Operational Changes Took Effect on May 1
The Lighthouse Visitor Center is now only open Fridays through Mondays. The Kenneth C. Patrick Visitor Center will be closed through late December 2013. More »
2013 Harbor Seal Pupping Season Closures
From March 1 through June 30, the park implements closures of certain Tomales Bay beaches and Drakes Estero to water-based recreation to protect harbor seals during the pupping season. Please avoid disturbing seals to ensure a successful pupping season. More »
Special Events Weeks
In 2010, Point Reyes National Seashore partnered with the West Marin Chamber of Commerce, West Marin Visitors Bureau, and Point Reyes National Seashore Association to bring to you Special Events Weeks. The public was invited to come visit Point Reyes National Seashore to see and experience our diverse natural resources and cultural heritage!
At this time, no future Special Events Weeks are planned.
The Spring 2010 Special Events, in conjunction with the Point Reyes Birding and Nature Festival, was held from Friday, April 16 through Monday, April 26, 2010. Activities included field trips, slideshows, films, talks, volunteer field events, and much more! The special events hosted by local businesses included special dinners paired with discussions and slide shows by local experts, as well as a kayak tour of the Tomales Bay.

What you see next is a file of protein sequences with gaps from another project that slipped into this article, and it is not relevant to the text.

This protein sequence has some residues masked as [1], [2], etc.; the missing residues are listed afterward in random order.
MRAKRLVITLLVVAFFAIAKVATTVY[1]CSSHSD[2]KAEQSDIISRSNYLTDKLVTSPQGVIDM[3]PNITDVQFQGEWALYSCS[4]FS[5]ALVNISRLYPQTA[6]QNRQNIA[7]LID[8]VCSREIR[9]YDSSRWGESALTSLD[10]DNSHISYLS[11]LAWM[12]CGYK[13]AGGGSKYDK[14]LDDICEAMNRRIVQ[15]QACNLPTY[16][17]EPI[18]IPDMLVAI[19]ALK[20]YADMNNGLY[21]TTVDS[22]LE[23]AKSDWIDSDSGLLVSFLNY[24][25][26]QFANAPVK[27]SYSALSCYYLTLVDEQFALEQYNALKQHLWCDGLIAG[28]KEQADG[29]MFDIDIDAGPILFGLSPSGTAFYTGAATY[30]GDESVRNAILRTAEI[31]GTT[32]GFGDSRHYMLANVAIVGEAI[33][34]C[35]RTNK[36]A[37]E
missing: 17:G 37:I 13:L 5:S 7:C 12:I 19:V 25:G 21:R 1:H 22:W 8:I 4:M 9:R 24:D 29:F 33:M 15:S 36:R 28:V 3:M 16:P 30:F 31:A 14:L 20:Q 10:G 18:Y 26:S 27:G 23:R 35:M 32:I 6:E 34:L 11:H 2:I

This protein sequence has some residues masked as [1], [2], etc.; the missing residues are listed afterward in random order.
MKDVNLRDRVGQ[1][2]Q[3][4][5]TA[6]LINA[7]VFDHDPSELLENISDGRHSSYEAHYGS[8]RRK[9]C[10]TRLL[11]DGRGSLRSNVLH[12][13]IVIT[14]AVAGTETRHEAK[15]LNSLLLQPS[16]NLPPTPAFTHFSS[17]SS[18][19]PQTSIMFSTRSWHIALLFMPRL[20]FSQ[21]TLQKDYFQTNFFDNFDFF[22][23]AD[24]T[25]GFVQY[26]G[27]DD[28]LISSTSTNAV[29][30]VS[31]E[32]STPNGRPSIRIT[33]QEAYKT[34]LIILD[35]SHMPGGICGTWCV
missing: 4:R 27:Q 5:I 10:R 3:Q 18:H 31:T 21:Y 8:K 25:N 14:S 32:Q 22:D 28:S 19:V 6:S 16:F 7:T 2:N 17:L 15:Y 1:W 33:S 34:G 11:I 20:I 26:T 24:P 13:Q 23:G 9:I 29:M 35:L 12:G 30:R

The Winter 2010 Special Events: Life on the Edge, which was held from Saturday, January 16 through Sunday, January 24, 2010, had a special seasonal focus on our marine wildlife and other ocean topics. Activities included field trips, slideshows, films, talks, and volunteer field events. The special events hosted by local businesses included special dinners paired with discussions and films by local experts, as well as a kayak tour of the Giacomini Wetlands.
For answers to your questions about Special Events Weeks, contact:
Did You Know?
Deathcap mushrooms are found throughout the Point Reyes region and are the most poisonous mushrooms in the world. But they're fairly new arrivals here. They invaded the San Francisco Bay Area in the late 1930s, likely brought over on cork trees from Europe for the wine industry. More...